William Cullen Bryant (November 3, 1794 – June 12, 1878 / Boston)
OH mother of a mighty race,
Yet lovely in thy youthful grace!
The elder dames, thy haughty peers,
Admire and hate thy blooming years.
With words of shame
And taunts of scorn they join thy name.
For on thy cheeks the glow is spread
That tints thy morning hills with red;
Thy step—the wild deer’s rustling feet
Within thy woods are not more fleet;
Thy hopeful eye
Is bright as thine own sunny sky.
Ay, let them rail—those haughty ones,
While safe thou dwellest with thy sons.
They do not know how loved thou art,
How many a fond and fearless heart
Would rise to throw
Its life between thee and the foe.
They know not, in their hate and pride,
What virtues with thy children bide;
How true, how good, thy graceful maids
Make bright, like flowers, the valley shades;
What generous men
Spring, like thine oaks, by hill and glen;—
What cordial welcomes greet the guest
By thy lone rivers of the West;
How faith is kept, and truth revered,
And man is loved, and God is feared,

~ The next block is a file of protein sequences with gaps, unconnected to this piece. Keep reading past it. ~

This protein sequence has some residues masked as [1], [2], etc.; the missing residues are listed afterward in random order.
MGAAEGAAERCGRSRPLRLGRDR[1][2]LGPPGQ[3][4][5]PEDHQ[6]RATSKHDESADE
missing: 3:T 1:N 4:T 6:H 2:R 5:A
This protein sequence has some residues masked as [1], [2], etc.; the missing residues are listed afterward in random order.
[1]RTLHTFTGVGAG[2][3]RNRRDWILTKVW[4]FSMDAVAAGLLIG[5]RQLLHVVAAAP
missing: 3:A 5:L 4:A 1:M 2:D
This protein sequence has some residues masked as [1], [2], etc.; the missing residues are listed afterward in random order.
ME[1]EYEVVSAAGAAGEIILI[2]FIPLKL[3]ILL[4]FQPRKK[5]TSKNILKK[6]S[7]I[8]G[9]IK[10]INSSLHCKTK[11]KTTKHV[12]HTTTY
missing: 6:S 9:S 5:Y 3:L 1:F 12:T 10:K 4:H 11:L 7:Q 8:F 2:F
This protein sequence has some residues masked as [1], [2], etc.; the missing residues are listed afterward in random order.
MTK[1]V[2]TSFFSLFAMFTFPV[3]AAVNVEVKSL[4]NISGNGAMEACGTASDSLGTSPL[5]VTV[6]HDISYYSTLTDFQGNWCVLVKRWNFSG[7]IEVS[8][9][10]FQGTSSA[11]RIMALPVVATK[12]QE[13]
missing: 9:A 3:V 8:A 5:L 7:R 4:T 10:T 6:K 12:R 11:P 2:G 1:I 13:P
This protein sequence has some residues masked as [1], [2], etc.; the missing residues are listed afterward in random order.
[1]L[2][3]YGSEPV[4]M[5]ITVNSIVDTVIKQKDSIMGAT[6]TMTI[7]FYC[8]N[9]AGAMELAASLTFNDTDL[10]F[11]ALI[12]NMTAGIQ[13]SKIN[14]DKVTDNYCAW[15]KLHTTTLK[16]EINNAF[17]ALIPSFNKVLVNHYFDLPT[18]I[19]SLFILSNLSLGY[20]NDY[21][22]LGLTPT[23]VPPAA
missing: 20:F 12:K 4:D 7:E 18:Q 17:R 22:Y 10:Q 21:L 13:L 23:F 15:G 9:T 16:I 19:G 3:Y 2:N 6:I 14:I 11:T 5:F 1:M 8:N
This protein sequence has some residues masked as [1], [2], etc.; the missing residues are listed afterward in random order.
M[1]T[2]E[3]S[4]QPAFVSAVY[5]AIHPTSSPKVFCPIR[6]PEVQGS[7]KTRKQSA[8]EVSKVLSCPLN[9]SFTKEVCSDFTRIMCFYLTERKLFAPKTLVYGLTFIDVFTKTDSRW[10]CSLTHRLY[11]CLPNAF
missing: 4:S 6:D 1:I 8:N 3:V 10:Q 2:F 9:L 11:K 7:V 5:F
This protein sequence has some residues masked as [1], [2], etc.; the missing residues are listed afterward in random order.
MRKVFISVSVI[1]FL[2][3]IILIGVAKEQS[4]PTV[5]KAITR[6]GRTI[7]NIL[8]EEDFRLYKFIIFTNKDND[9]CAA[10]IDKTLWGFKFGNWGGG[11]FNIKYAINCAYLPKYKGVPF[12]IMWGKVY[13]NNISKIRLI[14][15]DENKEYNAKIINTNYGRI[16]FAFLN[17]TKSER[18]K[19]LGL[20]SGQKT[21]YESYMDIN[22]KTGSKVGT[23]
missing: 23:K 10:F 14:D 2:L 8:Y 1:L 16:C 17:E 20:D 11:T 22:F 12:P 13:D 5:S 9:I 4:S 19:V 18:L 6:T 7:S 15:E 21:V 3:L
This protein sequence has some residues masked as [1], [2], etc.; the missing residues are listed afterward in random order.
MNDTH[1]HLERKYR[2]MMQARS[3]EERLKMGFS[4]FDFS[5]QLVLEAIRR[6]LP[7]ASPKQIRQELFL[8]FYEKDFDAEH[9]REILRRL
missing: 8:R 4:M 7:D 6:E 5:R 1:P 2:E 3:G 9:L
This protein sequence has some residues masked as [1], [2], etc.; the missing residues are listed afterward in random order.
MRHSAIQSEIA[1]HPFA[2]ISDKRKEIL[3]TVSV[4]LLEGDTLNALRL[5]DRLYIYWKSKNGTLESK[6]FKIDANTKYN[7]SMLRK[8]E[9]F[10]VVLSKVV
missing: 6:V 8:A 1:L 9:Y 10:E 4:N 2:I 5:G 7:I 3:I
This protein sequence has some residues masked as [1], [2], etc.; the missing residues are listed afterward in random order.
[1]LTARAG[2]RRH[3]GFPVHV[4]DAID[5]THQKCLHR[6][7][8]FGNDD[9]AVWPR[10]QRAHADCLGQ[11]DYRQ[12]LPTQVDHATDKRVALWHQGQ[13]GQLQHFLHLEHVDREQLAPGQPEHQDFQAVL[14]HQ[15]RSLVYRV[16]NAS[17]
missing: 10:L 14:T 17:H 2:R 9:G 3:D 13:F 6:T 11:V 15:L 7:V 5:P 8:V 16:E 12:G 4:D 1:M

In woodland homes,
And where the ocean border foams.
There ’s freedom at thy gates and rest
For Earth’s down-trodden and opprest,
A shelter for the hunted head,
For the starved laborer toil and bread.
Power, at thy bounds,
Stops and calls back his baffled hounds.
Oh, fair young mother! on thy brow
Shall sit a nobler grace than now.
Deep in the brightness of the skies
The thronging years in glory rise,
And, as they fleet,
Drop strength and riches at thy feet.
Thine eye, with every coming hour,
Shall brighten, and thy form shall tower;
And when thy sisters, elder born,
Would brand thy name with words of scorn,
Before thine eye,
Upon their lips the taunt shall die.
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